Autograph expert and ABAA-member Gary Combs died last month. A celebration of his life will be held in New York City on March 7, as many of his former colleagues will be in the city for the New York Antiquarian Book Fair.

 

ABAA-member James Camner paid tribute to his late friend and colleague:

 

It is with deep sadness that I am reporting the death of my dear friend and colleague Gary Combs who died just after his 70th Birthday on February 10.

Gary will be known to many in the ABAA as a premier level autograph dealer in New York City.  He was a top private dealer, a “dealer’s dealer” for many years, but his start in the business was as a salesman in the Book Department of B. Altman’s Department store, where I met him back in 1976. At the time, he was the assistant to another dear old departed friend of the trade, Bob Tollett.  Upon Bob’s retirement, Gary became Altman’s buyer, and remained there until the store closed for good. We older autograph and book dealers will remember what a force Altman’s and their buyers were in their day. At every book fair, autograph show and twice a year in Europe, we all looked forward to their buying trips. They were perhaps the most powerful retail outlet to the general public, and their groundbreaking full page ads in the New York Times likely created countless new collectors. With Gary’s passing, we have lost our last link to that grand old institution and its retail world of antiquarian books, maps and autographs.

After leaving Altman’s, Gary moved easily into establishing a niche for himself in the business with a rare eye for finding perfect, special autographs and manuscripts. Collectors and dealers knew that they would find unique and sophisticated rarities in his stock and eagerly anticipated catalogs. Gary had that deep and extensive knowledge of history, science and the arts that characterizes only the top dealers.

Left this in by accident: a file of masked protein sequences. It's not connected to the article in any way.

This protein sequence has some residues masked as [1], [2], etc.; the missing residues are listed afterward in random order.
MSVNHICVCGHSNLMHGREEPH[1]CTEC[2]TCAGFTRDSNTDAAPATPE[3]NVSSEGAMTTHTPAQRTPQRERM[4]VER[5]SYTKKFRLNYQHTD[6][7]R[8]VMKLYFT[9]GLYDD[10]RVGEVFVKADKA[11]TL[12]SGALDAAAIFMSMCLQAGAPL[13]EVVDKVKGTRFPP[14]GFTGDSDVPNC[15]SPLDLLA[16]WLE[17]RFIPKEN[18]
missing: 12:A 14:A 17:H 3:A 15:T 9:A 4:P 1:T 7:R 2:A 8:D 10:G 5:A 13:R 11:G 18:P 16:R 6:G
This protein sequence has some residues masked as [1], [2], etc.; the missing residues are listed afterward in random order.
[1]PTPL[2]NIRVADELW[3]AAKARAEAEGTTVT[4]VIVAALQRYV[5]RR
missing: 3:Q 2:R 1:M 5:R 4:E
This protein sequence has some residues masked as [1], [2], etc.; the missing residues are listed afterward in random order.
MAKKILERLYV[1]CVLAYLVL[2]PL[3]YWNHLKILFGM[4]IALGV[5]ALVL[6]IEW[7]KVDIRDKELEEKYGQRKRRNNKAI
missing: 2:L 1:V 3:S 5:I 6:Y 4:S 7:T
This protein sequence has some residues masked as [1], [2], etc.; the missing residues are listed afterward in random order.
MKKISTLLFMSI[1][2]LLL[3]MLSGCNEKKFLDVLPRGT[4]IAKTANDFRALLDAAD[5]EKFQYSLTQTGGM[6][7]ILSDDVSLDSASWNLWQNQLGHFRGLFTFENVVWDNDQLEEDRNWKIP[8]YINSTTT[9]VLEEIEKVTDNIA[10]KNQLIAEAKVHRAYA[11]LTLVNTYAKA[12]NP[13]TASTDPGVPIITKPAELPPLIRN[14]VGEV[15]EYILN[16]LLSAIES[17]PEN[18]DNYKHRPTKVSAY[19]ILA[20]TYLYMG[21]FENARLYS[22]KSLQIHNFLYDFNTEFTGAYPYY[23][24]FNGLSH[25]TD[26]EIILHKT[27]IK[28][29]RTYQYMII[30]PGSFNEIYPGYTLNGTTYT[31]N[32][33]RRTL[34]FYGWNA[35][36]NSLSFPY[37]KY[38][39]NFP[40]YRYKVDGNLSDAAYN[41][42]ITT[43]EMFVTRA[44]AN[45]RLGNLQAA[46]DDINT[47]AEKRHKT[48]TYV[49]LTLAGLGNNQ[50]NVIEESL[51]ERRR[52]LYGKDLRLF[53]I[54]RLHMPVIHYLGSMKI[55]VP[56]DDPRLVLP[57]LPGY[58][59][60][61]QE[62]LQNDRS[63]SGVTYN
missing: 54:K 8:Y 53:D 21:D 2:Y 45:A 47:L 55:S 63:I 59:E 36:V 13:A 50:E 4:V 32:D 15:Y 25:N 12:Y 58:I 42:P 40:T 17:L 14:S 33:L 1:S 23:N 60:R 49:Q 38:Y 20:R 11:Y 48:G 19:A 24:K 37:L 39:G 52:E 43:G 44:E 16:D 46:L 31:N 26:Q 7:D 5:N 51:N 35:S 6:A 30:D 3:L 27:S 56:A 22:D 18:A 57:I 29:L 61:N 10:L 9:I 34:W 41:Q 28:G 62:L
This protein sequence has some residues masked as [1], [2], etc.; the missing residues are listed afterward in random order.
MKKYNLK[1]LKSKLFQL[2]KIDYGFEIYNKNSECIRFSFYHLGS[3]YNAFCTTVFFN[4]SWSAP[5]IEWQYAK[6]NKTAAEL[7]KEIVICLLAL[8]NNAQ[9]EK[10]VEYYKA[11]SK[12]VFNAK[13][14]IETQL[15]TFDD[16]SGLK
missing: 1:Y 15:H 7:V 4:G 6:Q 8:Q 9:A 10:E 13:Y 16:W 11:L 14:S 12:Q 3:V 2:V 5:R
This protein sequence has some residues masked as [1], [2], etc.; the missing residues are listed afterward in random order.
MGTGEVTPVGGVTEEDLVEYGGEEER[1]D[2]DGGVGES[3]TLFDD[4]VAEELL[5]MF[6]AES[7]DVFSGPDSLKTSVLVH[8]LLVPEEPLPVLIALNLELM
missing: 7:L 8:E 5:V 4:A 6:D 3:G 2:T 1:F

Many will remember Gary for his caustic wit, and though he was my oldest friend in the trade, he zinged me plenty. He would gleefully tell me “I defended you” to this or that person and then tell me all those faults he had “excused” in the course of his “defense”, thoroughly flattening me. But underneath that slicing and dicing, he had the proverbial heart of gold and he took in all sorts of waifs and orphans in his days: friends, cats, dogs, fish, and even for one summer, my daughter when she was at NYU.

Health problems plagued Gary for more than a decade so he became somewhat reclusive. Those who have known him only in recent times might not know that, in his youth, he was an Adonis and had had a career as a male model, moonlighting as such, while getting his history degree at Colgate.

Gary was a true original, standing out as an idiosyncratic character even in a profession that is bristling with them, but always with integrity, knowledge and honesty. With his passing, the field  has shrunk to a perilous few genuine experts, but it is really on a personal level that I will miss him the most.

—James Camner

 

Memorial Service

A celebration of the life of the late and noted autograph dealer, Gary Edward Combs will be held on March 7, 2017 at 1:00 PM.  All of his many friends, colleagues, and clients are invited to attend the remembrance. The location is The Church of St. Luke in the Fields, 487 Hudson Street, between Christopher and Grove Street in Manhattan.

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